Downward pricing trends continued in September for solid polystyrene and PET bottle resins in North America.
Solid PS prices plunged an average of 9 cents per pound, marking the second straight monthly decline for that material. Prices had slipped an average of 2 cents per pound in August, holding to a number that was pre-announced by PS makers Americas Styrenics and Styrolution.
The September PS price drop was more extreme, however, as the material followed benzene feedstock prices, which slipped 79 cents per gallon to finish September at $2.01 — a drop of about 28 percent.
October benzene prices are expected to be up slightly from that level, giving hope that regional PS prices can avoid a third straight monthly downturn. North American PS prices now are down a net of 13 cents per pound so far in 2015.
Much of the recent decline in benzene pricing is the result of increased imports, according to Phil Karig, managing director of the Mathelin Bay Associates LLC consulting firm in St. Louis.
"As buyers around the world for benzene derivatives such as polystyrene wait to see where polymer prices will bottom, there's a lot of short-term excess benzene that has to go somewhere," he said. "And the U.S. market is as good a place as any, especially for exporters in countries that have seen their currencies weaken against the U.S. dollar in the last year."
Through August, North American PS sales were down almost 1 percent vs. the same period in 2014, according to the American Chemistry Council in Washington. Most of that decline can be traced to the consumer and institutional end market, where eight-month sales fell almost 11 percent. Sales of PS into the market-leading food packaging/food service sector were up 1 percent for that same period.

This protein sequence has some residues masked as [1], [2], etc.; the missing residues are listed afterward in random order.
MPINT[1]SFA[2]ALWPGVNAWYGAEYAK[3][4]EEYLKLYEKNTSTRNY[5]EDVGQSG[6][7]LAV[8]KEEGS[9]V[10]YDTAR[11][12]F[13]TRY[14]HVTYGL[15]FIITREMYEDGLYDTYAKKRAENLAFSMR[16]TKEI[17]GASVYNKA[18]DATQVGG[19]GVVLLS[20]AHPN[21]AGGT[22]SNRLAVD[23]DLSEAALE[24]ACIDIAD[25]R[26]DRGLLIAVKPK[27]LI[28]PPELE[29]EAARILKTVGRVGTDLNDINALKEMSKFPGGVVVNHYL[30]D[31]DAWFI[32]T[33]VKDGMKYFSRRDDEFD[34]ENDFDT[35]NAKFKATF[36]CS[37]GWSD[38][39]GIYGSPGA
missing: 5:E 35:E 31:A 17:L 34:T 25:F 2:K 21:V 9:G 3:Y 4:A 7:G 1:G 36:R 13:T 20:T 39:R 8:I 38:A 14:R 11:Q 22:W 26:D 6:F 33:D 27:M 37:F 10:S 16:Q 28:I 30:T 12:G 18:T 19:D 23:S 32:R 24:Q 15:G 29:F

North American prices for PET bottle resin slipped an average of 3 cents per pound in September, moving that material into negative pricing territory for the year. PET prices now are down a net of 1 cent per pound so far in 2015. The September move is the second straight monthly PET price drop, following a 4-cent downturn in August.
Seasonally, PET is moving into the part of the year where cooler temperatures lead to less consumption of carbonated soft drinks and bottled water, two major PET markets. PET makers continue to struggle with lower consumption of soft drinks in general, as consumers seek healthier alternatives. That can lead to bottled water growth, but that product has been impacted in recent years by thinner bottles that use less PET per unit.